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Airbus delivered more jets in 2017 than ever in its history, yet still finished second behind Boeing's tally, data released late Sunday by the European aircraft manufacturer shows.

In a webcast today, John Leahy, the company's sales chief, said: "If we can't work out a deal with Emirates I think there is no choice but to shut down the programme".

The minimum number it said it would build in a year is six.

It's no secret that the Airbus A380 has been on life support for some time with Airbus cutting production but Airbus has now admitted that if it doesn't get a new order from Emirates it will have to kill the A380 project.

Airbus sees "great potential" for the Middle East aviation market in 2018, Mr Leahy told reporters.

Emirates declined to issue an immediate comment.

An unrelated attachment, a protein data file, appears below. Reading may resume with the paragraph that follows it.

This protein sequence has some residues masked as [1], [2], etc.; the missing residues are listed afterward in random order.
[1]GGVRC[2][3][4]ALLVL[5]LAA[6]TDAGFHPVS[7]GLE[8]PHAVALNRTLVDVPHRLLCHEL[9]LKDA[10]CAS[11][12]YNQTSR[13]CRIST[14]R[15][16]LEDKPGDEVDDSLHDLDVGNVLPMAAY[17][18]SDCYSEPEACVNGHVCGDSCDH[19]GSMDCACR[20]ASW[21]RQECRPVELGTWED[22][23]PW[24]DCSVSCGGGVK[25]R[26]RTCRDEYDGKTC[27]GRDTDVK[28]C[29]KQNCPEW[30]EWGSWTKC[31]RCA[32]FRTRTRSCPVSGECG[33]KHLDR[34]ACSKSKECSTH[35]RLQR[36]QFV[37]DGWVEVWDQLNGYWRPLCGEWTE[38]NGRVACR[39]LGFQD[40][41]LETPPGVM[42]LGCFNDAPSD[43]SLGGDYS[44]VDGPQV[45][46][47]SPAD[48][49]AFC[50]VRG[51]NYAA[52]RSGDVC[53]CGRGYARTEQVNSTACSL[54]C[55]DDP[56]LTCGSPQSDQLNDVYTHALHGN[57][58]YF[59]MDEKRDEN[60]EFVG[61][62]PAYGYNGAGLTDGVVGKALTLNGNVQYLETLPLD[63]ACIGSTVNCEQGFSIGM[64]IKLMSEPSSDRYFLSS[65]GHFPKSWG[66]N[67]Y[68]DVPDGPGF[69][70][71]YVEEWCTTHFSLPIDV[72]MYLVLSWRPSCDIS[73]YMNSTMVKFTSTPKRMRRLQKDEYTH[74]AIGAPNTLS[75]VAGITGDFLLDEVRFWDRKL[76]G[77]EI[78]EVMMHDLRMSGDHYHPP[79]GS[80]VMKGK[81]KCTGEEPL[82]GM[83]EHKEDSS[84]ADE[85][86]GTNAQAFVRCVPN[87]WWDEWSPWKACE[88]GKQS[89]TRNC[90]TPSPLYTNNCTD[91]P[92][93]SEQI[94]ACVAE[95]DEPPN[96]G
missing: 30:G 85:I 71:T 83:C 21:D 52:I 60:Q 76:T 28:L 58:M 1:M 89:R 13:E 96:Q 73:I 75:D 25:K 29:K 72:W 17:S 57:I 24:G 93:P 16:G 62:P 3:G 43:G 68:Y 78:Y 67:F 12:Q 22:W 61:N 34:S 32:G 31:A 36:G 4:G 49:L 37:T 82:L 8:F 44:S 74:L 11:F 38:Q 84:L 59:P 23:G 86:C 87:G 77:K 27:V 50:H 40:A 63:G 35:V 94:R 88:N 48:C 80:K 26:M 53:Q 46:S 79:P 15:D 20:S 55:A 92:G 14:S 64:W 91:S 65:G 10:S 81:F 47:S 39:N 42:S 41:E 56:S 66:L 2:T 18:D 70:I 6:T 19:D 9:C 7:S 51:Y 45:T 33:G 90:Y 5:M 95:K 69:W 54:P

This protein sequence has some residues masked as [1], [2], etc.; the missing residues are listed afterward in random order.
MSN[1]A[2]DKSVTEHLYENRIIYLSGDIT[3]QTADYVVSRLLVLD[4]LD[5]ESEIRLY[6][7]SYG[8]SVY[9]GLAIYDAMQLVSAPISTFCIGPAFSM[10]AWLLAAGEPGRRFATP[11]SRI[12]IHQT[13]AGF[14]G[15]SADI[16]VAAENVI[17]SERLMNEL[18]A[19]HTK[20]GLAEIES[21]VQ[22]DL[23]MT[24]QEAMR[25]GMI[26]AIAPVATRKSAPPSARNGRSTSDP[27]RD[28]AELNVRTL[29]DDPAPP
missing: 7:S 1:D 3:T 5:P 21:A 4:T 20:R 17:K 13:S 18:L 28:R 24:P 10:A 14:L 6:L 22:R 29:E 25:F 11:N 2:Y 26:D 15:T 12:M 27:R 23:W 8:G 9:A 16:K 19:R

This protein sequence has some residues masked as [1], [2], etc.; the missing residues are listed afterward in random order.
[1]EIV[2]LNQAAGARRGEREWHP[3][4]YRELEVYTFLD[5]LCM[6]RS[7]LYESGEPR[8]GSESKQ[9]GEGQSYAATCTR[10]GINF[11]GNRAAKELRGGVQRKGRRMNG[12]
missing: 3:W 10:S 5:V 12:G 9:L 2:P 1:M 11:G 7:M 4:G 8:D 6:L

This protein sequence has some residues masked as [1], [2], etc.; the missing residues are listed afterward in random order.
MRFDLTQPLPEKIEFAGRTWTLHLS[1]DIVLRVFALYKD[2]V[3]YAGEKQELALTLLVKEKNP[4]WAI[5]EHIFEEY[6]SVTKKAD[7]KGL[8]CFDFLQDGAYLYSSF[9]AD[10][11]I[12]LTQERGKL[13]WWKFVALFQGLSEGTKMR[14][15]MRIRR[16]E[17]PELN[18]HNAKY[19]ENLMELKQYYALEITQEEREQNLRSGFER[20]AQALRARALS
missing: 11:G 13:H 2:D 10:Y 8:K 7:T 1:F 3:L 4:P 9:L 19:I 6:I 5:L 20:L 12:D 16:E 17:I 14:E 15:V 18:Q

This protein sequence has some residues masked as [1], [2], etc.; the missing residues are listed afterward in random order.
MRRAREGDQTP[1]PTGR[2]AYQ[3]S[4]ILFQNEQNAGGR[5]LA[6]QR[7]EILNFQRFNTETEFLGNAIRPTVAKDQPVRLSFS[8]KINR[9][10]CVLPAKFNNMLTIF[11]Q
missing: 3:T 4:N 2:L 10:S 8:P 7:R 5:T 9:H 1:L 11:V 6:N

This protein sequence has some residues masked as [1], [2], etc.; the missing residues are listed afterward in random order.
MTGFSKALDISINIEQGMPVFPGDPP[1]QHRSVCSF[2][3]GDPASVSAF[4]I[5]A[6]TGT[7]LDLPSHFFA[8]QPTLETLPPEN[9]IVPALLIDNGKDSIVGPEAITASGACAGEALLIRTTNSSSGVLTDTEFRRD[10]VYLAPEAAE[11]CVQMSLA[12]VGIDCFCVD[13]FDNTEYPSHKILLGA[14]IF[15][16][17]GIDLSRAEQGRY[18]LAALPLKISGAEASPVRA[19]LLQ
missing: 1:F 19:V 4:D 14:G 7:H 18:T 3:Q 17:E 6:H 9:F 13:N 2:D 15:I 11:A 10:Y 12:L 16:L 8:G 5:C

"They are probably the only one who has the ability right now", Leahy said.

Emirates test landed an Airbus 380 at O'Hare Airport's newest gate in July 2016. The airline was expected to sign a preliminary order at the Dubai Air Show in November for as many as 36 A380s, but the deal never materialised.


The A380 has a list price of $437 million (€535 million), and as of December it had booked 317 orders for the plane.

Instead, Airbus employees found themselves attending a news conference at which Emirates announced the purchase of 40 Boeing 787-10 Dreamliners in a $15.1 billion deal.

At the moment Airbus says it plans to make just eight a year, the minimum to ensuring production of the airliner breaks even.

Leahy said he believed the A380 would come back into fashion as air traffic was doubling every 15 years and bigger planes would be needed to satisfy demand.

The planemaker, based in Toulouse, France, also reported that it delivered 718 planes in 2017, fewer than Boeing's 763 but still a record for Airbus.

Bregier said Airbus will speed up production in the coming year, notably of its long-delayed widebody A350, and hopes to out-deliver Boeing by 2020.

Bregier, who's being replaced next month by Guillaume Faury as Airbus overhauls its top management, acknowledged "challenges" lie ahead but called them "manageable".


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